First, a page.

COVID-19 Federal Assistance e311


Community Engagement & Local Partnerships, Workforce & Economic Development

What are some strategies for ensuring grant-funded initiatives are inclusive and aligned with community needs/desires?

A municipality should first ensure any grant-funded programs and activities are compliant with grant requirements, including but not limited to civil rights laws, ADA regulations, and Fair Housing regulations.  

If a municipality has staff that monitors and conducts legislative analysis, the municipality should incorporate that resource into its overall strategy for ensuring compliance and inclusivity relative to specific grant programming.  

For a municipality’s programs and projects, an equity framework should be considered from planning through completion. To consider equity considerations, it is important to have an open and transparent planning process that includes routine engagement with elected officials, stakeholders, and the public.

It is also important to ensure a public involvement plan is in place to address the ways a municipality will engage with the community. This plan should employ strategies that are creative and engage diverse populations so there is equal access to programs services.  The plan should outline strategies to reach underserved populations with messaging regarding grant funded services, including communications in locations where such populations socialize. A municipality could consider holding public meetings and civic gatherings, as well as providing information and targeted outreach to underserved populations before, during, and after grant programming is initiated. The plan should also consider how to provide meaningful access to limited English proficient (“LEP”) individuals. Agency training should also be provided to ensure staff comprehension of both regulatory compliance requirements and inclusive approaches under any given grant program. In developing the plan, a municipality may wish to utilize in-house Geographic Information Services (“GIS”) to update demographic data and assist with identifying and meeting program objectives with respect to areas that are considered underserved, marginalized, and adversely affected. If the municipality does not have a GIS resource, the municipality may use the data gathering and analysis tools available on the US Census Bureau’s website, including tools that populate maps of underserved areas and identify Qualified Census Tracts (“QCTs”).[1] Other resources for demographic information may include Metropolitan Planning Organizations and regional or state municipalities. It is also important to be aware of local and national political, social, and economic events which impact community health and viability, such as employment rates, job availability, education and workforce training, food deserts, public transportation, among other issues.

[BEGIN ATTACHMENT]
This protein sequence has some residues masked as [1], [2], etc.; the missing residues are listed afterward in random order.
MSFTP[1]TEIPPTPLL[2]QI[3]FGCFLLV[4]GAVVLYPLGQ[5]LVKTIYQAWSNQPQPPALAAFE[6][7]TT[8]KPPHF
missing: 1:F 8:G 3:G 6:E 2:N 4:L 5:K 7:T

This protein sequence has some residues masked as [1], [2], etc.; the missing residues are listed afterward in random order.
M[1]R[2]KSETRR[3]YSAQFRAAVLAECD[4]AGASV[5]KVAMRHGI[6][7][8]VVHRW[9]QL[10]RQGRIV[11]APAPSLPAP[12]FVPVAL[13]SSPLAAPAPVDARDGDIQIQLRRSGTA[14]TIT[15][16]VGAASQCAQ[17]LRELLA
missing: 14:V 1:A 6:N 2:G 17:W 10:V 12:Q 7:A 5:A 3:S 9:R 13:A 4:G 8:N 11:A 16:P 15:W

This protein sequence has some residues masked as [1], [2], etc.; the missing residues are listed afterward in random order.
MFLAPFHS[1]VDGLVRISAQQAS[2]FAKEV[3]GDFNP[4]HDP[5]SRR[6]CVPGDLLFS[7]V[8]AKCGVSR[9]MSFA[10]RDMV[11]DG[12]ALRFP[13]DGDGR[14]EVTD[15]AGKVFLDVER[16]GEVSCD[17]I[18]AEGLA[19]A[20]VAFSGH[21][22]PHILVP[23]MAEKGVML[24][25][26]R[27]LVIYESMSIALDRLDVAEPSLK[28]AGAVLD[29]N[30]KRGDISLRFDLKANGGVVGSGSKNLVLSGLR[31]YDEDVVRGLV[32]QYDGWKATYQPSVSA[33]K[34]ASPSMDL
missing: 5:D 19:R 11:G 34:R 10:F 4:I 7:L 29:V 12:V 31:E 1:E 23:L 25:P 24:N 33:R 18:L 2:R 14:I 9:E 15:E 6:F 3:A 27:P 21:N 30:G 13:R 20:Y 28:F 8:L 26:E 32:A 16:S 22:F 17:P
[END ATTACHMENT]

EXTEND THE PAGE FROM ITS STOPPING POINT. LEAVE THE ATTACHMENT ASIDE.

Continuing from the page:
Municipalities may also consider engaging with community-based organizations, non-profits, and the public to help build an understanding of the community’s needs and to help facilitate impact.

Finally, municipalities should aim to garner trust within the community. An example of this can be to highlight for the community updates and advertise local opportunities for engagement and community input. This may be done on the municipality website but can also be shared through community-based organizations (“CBO”) such as media outlets. Fostering an inclusive environment for community members to voice concerns regarding inequities will help solidify trust and facilitate critical feedback. It will also become an invaluable resource for determining program needs more generally.

Last Revised: July 6, 2022

[1] United States Census Bureau, available at: